For my use case, I wanted to also take periodic pictures / recordings. These can then later be stitched together for a time-lapse. Continue reading “Using Netgear Arlo Security-Cameras for Periodic Recording”
At the Microsoft Build Tour in Vienna, I had the opportunity to present an enhanced version of the Bluetooth Beacon talk. With the Windows 10 Creators Update, Microsoft released a massive update to the Bluetooth LE capabilities of the OS. This finally allows developers to use the full potential of modern Bluetooth scenarios, including sensors, wearables and beacons.
At Build 2017, Microsoft released three new sessions explaining the capabilities of the new APIs:
- Intro to Bluetooth LE Explorer
- Unpaired Bluetooth LE Device Connectivity
- Bluetooth GATT Server
Even though the sessions reference example code and blog posts that should have been released together with the session recordings, still none of that is available so far. That gave me the opportunity to explore the new APIs based on the short documentation overview page and the videos. Continue reading “How to Read the Battery Level of Bluetooth LE Devices”
When capturing a Mixed Reality scene through HoloLens Spectator View, the resulting photos and videos look amazing. But how to make them more realistic? The right blending mode in Photoshop helps.
Are Spectator View Photos Real?
Of course, the captured Spectator View photo is in many ways different to what you see in HoloLens. First off, it’s only 2D; in the HoloLens, you’d see a real 3D hologram. In this area, the live HoloLens view is much more impressive.
On the other hand, the actual resolution and field of view of the HoloLens is less than a (potentially) 20 Megapixel+ Unity rendering that shows holograms all around you. But the field of view is difficult and somehow unnecessary to simulate as we’re looking on the scene from a 3rd person perspective. Continue reading “More Realistic HoloLens Spectator View Photos”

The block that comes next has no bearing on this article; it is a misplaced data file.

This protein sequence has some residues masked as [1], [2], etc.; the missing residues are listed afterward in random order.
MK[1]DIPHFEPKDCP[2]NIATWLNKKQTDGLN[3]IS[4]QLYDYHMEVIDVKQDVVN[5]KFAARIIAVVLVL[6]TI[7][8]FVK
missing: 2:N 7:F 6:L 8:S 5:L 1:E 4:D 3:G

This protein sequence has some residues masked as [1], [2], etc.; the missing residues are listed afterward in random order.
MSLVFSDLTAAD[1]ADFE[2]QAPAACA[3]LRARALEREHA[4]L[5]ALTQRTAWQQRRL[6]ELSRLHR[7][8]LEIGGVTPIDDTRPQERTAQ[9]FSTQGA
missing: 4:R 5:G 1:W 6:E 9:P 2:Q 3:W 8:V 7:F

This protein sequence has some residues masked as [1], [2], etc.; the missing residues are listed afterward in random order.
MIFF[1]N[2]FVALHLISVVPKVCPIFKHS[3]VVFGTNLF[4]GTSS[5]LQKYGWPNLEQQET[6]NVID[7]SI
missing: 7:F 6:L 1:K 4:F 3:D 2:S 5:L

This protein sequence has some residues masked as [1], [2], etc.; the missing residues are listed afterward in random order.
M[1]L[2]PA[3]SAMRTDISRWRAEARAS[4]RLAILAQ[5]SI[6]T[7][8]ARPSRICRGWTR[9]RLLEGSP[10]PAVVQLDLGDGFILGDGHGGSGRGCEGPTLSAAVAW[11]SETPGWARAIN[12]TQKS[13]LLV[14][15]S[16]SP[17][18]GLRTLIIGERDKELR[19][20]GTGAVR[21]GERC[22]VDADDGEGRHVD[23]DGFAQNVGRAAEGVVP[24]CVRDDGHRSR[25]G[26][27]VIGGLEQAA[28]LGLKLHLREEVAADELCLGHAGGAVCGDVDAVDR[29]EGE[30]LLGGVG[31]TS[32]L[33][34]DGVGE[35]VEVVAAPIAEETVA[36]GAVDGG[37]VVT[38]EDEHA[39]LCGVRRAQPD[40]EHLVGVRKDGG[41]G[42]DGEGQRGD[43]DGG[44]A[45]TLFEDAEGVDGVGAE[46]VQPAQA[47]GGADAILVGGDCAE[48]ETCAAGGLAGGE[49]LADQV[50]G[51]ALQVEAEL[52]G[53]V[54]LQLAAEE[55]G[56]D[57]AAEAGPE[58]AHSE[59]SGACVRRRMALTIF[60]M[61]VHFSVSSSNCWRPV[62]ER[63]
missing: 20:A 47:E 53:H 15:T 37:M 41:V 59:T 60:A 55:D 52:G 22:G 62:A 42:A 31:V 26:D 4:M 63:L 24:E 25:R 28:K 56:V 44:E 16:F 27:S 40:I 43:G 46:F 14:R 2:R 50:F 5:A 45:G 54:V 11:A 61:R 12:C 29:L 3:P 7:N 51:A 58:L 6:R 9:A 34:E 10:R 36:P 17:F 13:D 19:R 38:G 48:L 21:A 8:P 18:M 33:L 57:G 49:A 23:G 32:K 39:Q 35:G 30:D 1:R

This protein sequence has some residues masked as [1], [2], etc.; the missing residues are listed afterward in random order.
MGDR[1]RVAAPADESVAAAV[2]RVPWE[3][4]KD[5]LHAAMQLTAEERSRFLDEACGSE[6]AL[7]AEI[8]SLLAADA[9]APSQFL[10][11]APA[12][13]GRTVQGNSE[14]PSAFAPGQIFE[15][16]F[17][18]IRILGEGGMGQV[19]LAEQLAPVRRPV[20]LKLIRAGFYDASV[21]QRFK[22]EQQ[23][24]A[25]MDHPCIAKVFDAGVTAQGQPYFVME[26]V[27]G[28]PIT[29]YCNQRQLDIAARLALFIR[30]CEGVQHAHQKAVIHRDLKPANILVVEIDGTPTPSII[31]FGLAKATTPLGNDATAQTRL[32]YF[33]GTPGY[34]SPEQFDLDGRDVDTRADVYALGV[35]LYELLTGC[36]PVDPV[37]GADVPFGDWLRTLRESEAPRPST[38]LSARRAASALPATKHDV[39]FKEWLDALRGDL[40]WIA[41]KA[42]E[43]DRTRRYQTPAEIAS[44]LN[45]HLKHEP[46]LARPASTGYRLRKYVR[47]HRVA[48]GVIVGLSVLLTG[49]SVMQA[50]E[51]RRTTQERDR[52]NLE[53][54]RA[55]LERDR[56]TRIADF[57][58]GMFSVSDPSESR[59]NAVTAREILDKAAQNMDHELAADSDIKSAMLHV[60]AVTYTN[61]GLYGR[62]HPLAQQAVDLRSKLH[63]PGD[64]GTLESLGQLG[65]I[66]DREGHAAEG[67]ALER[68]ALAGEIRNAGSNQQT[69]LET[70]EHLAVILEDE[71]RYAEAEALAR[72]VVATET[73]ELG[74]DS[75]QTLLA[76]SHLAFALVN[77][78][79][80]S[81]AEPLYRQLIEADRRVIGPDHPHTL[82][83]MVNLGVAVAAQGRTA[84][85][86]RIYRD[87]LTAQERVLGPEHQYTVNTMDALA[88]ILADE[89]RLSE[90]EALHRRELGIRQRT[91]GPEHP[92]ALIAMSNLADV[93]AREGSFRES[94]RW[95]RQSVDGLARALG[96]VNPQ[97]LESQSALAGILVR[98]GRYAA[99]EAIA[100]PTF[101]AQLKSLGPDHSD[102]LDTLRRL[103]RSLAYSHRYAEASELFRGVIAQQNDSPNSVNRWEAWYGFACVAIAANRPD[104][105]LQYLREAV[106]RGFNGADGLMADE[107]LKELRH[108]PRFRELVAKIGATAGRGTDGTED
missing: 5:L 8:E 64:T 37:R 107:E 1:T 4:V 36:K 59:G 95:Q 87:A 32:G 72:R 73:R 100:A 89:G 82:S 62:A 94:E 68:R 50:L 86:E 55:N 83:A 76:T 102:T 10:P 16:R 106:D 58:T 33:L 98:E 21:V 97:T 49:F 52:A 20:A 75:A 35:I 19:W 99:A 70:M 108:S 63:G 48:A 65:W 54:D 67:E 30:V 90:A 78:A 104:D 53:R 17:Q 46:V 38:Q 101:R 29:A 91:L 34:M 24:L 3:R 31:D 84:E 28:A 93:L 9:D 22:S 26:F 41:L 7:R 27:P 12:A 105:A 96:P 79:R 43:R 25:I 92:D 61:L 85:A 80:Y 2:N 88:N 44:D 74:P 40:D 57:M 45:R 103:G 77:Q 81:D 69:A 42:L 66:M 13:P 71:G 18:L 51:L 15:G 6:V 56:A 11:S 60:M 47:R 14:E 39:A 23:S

Mobile Apps are no longer simple tools and games. They have grown to amazingly complex systems. Which ingredients are necessary to successfully develop a next generation app?
You will need Artificial Intelligence / Machine Learning. Only the best performance will satisfy your customers – or do you want to wait more than a few seconds in a mobile app? How can you visualize your user interface with HoloLens?
At the #mdaw15, you will learn how to develop and plan such apps with modern frameworks. Join the next After-Work event in St. Pölten for free at https://mobility.builders/
What is a Mobile Developer After-Work Event?
#mdaw events are mixtures of conferences with more casual meet-ups. Different expert speakers approach an overall topic from diverse perspectives. Afterwards, there’s plenty of time for networking and discussion amongst attendees – with snacks and drinks, of course.
The events target mobile developers and decision makers. The goal is to dive deeper into relevant and already known topic areas, as well as to keep up to date with the constantly evolving and changing toolset of the mobile world.
In the meantime, we can look back to 14 previous #mdaw events. Topics so far included business apps, digital healthcare, Xamarin, user experience or a Refugee Hackathon. We’re organizing the events with technology partners like Microsoft, Oracle, IBM, the City of Vienna and many others.
The community has grown to around 500 attendees, and we continue to get more and more developers on board with each event!
Together with Helmut Krämer, I’ve founded the community in 2013 and am proud that it’s still around. We’ve had a tremendous impact on the Austrian developer community so far. With the upcoming #mdaw15, we’re extending the reach geographically and host our first event outside of Vienna, to reach even more developers!
Did you follow the blog post series on setting up Spectator View for HoloLens? The following issues frequently occured when testing Spectator View. To make your life easier, make sure you check these troubleshooting tips & tricks:
HoloLens Sharing Offset
Between your two HoloLenses, there can be some offset in the placing of the holograms. In one HoloLens, you can for example position your hologram directly on the table; on the second HoloLens, it’s one meter next to the table. Continue reading “How to set up HoloLens Spectator View, Bonus – Troubleshooting”